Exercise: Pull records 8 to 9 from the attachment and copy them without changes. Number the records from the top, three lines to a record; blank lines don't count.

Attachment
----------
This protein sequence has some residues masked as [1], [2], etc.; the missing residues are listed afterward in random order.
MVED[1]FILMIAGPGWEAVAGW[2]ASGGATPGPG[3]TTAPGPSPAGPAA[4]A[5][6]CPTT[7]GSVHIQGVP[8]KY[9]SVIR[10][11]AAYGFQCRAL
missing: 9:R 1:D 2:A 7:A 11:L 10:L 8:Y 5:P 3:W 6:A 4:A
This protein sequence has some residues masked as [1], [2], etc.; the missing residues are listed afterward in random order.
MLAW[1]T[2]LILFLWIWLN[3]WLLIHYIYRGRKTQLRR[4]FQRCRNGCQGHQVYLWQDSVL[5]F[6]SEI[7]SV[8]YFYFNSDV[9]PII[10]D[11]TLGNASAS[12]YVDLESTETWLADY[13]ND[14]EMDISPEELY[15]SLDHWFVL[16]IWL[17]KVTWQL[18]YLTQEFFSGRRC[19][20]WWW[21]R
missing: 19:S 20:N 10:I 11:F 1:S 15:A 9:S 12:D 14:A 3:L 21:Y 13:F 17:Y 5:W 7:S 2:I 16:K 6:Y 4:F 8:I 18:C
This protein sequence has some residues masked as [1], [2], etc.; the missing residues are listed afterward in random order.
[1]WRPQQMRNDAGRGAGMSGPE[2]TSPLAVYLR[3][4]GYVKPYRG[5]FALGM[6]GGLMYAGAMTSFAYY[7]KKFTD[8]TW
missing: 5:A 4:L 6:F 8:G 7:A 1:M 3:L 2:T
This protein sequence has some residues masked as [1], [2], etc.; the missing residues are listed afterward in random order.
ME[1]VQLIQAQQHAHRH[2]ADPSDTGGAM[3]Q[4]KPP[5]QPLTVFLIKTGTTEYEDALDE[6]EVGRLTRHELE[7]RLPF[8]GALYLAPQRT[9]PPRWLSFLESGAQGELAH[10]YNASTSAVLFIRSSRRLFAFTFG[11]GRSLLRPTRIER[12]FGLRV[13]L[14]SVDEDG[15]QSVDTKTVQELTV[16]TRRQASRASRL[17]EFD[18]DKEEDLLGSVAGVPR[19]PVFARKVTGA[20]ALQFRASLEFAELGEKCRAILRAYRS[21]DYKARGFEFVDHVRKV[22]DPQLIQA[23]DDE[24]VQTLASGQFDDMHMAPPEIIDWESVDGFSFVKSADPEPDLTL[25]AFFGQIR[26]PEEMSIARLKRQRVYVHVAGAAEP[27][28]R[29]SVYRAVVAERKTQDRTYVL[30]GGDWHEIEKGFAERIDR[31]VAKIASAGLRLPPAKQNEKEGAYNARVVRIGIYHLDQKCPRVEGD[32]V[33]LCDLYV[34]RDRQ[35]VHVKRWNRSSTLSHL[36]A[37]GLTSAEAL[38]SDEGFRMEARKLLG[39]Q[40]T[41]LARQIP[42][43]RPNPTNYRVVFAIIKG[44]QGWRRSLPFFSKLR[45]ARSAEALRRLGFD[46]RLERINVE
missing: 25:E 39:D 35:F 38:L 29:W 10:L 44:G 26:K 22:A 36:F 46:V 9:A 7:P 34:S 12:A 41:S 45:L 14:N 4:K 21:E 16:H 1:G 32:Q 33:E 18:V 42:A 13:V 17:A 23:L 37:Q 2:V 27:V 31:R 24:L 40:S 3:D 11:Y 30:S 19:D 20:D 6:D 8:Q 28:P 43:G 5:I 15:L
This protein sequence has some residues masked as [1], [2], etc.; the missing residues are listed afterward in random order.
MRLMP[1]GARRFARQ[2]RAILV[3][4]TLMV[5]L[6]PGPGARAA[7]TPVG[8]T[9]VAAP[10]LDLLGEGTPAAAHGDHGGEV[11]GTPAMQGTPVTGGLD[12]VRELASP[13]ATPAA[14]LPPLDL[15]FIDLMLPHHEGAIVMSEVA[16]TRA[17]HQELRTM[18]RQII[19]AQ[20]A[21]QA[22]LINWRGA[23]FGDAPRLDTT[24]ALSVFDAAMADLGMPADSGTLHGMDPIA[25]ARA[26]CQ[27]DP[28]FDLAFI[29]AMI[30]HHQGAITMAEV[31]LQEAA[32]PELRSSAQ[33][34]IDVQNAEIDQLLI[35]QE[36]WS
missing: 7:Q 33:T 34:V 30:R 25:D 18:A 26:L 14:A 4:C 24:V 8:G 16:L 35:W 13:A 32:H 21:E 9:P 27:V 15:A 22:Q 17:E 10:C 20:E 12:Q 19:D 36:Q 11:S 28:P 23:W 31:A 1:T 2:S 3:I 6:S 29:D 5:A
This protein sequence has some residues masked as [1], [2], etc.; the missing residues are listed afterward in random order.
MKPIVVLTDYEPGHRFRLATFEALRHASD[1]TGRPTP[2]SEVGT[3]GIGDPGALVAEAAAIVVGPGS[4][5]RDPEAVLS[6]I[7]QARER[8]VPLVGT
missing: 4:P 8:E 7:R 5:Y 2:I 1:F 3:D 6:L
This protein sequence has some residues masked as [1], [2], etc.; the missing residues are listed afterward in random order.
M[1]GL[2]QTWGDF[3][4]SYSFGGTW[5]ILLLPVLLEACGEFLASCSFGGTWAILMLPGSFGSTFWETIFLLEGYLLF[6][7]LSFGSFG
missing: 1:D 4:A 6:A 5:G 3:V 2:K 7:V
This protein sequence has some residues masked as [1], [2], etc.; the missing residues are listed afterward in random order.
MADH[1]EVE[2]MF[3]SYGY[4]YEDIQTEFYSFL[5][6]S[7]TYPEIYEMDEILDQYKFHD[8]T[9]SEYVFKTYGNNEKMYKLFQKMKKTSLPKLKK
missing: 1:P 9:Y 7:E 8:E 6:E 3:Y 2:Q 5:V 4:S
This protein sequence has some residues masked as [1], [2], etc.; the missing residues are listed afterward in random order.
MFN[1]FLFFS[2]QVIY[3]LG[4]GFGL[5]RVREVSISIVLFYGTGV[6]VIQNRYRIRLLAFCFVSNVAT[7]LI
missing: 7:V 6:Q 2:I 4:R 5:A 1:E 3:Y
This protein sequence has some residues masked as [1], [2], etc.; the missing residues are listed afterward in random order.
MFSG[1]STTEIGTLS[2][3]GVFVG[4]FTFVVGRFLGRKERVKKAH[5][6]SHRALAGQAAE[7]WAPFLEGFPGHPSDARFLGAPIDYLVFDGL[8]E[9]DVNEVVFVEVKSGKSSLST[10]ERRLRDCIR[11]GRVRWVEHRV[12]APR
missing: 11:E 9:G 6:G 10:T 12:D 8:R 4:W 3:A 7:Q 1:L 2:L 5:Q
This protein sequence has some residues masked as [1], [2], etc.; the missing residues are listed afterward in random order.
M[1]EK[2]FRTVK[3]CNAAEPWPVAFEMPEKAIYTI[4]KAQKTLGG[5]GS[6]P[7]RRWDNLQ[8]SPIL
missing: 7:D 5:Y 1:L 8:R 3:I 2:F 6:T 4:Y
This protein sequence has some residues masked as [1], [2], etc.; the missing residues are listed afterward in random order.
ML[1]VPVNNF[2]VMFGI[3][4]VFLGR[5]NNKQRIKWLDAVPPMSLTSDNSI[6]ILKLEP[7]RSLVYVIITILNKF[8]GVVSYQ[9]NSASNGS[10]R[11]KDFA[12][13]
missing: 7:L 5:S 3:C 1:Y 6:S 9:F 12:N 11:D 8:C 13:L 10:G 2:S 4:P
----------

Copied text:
This protein sequence has some residues masked as [1], [2], etc.; the missing residues are listed afterward in random order.
MADH[1]EVE[2]MF[3]SYGY[4]YEDIQTEFYSFL[5][6]S[7]TYPEIYEMDEILDQYKFHD[8]T[9]SEYVFKTYGNNEKMYKLFQKMKKTSLPKLKK
missing: 1:P 9:Y 7:E 8:E 6:E 3:Y 2:Q 5:V 4:S
This protein sequence has some residues masked as [1], [2], etc.; the missing residues are listed afterward in random order.
MFN[1]FLFFS[2]QVIY[3]LG[4]GFGL[5]RVREVSISIVLFYGTGV[6]VIQNRYRIRLLAFCFVSNVAT[7]LI
missing: 7:V 6:Q 2:I 4:R 5:A 1:E 3:Y